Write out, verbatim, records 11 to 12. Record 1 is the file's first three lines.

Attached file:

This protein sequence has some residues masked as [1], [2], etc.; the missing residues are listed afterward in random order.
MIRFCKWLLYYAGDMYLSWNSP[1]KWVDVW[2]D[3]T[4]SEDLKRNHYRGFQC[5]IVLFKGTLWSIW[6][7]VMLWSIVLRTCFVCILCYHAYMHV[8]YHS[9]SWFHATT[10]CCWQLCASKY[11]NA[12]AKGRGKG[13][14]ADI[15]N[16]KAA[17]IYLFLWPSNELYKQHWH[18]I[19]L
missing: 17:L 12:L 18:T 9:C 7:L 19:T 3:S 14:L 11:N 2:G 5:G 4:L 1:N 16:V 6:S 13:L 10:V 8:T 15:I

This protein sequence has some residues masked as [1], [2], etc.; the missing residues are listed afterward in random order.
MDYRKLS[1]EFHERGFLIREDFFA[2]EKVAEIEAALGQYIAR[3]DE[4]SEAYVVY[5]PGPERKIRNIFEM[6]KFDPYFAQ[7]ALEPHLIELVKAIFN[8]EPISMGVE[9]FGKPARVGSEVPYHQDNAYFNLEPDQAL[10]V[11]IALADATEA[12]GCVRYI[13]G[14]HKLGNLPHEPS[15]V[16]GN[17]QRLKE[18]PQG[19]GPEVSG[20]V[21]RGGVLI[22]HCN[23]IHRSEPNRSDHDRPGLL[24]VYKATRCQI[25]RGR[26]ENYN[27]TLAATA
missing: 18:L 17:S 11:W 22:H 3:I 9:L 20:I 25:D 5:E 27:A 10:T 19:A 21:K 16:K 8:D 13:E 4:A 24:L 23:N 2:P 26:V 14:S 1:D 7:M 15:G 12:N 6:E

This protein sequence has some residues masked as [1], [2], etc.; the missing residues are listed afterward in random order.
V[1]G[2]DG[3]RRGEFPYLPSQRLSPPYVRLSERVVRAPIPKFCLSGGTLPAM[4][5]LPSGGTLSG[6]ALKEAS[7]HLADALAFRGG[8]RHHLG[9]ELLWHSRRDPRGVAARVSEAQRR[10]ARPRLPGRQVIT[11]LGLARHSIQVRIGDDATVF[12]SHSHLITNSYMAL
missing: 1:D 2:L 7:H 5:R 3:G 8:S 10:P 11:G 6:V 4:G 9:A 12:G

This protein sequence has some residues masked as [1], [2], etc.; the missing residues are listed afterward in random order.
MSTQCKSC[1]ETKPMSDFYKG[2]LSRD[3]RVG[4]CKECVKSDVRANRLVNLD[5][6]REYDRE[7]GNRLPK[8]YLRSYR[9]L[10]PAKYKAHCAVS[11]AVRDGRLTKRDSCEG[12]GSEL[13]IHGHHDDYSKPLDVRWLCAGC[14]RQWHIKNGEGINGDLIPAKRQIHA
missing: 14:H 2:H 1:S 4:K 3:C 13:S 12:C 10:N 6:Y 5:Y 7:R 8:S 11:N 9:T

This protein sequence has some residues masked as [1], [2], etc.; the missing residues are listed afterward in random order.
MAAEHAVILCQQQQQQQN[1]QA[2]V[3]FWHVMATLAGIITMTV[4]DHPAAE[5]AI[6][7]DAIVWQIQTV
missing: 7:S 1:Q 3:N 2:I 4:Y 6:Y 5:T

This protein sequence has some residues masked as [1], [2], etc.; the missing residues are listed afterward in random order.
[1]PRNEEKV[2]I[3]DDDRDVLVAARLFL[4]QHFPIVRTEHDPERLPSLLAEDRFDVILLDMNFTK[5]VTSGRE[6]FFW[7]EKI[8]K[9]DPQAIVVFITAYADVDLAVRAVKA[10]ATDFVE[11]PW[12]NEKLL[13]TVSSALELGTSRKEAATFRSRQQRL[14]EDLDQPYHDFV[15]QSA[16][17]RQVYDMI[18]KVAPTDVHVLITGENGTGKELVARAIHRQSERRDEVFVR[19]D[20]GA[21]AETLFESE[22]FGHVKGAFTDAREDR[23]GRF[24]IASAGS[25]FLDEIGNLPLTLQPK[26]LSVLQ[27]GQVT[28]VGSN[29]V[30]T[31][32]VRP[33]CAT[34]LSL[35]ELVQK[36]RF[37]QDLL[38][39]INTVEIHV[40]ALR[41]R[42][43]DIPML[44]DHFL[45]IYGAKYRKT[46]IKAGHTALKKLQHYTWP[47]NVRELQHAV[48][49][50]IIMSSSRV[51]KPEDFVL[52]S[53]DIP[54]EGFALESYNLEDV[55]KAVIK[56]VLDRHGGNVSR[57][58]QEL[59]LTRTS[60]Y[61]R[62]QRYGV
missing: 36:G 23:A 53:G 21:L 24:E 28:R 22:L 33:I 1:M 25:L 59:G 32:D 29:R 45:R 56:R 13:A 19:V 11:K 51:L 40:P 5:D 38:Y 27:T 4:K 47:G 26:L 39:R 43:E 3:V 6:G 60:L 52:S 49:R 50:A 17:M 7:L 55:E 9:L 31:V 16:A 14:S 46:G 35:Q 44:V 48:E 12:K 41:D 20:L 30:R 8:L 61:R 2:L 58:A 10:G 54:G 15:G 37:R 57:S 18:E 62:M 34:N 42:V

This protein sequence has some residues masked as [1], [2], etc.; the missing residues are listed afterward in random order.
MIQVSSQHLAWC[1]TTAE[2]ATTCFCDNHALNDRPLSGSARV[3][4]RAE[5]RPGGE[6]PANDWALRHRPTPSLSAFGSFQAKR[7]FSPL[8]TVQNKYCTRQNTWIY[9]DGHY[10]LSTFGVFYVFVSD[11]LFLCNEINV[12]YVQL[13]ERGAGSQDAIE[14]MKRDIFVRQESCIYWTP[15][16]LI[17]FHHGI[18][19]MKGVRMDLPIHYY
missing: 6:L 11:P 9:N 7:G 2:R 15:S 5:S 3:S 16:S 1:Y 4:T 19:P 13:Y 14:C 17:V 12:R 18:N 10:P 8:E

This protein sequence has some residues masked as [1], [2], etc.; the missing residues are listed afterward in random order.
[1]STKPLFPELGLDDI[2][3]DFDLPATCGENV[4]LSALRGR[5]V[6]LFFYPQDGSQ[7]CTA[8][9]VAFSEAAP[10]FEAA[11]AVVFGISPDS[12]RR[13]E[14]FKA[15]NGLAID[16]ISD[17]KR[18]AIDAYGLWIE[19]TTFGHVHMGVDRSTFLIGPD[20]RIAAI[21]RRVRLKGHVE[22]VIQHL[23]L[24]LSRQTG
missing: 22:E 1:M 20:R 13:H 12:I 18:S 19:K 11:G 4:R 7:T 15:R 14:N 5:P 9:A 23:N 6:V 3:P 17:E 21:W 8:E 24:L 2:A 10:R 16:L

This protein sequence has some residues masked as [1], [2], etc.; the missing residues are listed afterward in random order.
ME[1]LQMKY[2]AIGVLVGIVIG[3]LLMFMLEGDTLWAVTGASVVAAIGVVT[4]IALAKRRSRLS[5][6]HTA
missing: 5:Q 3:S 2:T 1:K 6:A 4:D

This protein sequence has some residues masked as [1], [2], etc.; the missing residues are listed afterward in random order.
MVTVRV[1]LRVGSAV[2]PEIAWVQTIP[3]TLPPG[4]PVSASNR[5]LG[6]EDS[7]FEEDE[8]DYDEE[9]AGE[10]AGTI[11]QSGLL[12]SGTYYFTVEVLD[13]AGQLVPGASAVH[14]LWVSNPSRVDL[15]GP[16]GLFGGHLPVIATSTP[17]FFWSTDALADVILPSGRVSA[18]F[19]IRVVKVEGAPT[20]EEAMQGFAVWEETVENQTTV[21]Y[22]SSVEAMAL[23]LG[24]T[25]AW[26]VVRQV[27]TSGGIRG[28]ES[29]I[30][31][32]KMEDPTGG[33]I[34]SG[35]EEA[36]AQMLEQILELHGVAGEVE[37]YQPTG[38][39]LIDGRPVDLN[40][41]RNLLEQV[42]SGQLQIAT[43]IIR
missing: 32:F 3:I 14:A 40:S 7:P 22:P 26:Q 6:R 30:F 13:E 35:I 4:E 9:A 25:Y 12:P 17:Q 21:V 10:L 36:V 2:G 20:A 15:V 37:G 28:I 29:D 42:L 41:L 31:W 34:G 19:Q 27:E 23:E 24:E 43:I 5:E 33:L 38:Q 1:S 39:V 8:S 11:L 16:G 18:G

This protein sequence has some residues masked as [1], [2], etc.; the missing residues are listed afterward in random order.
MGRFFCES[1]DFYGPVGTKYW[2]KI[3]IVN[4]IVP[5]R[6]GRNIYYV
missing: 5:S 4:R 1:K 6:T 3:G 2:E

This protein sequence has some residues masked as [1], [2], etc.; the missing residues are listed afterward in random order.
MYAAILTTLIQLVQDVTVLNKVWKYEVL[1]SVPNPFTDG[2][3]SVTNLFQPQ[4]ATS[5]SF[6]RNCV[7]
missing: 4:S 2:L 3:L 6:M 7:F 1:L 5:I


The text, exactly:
This protein sequence has some residues masked as [1], [2], etc.; the missing residues are listed afterward in random order.
MGRFFCES[1]DFYGPVGTKYW[2]KI[3]IVN[4]IVP[5]R[6]GRNIYYV
missing: 5:S 4:R 1:K 6:T 3:G 2:E

This protein sequence has some residues masked as [1], [2], etc.; the missing residues are listed afterward in random order.
MYAAILTTLIQLVQDVTVLNKVWKYEVL[1]SVPNPFTDG[2][3]SVTNLFQPQ[4]ATS[5]SF[6]RNCV[7]
missing: 4:S 2:L 3:L 6:M 7:F 1:L 5:I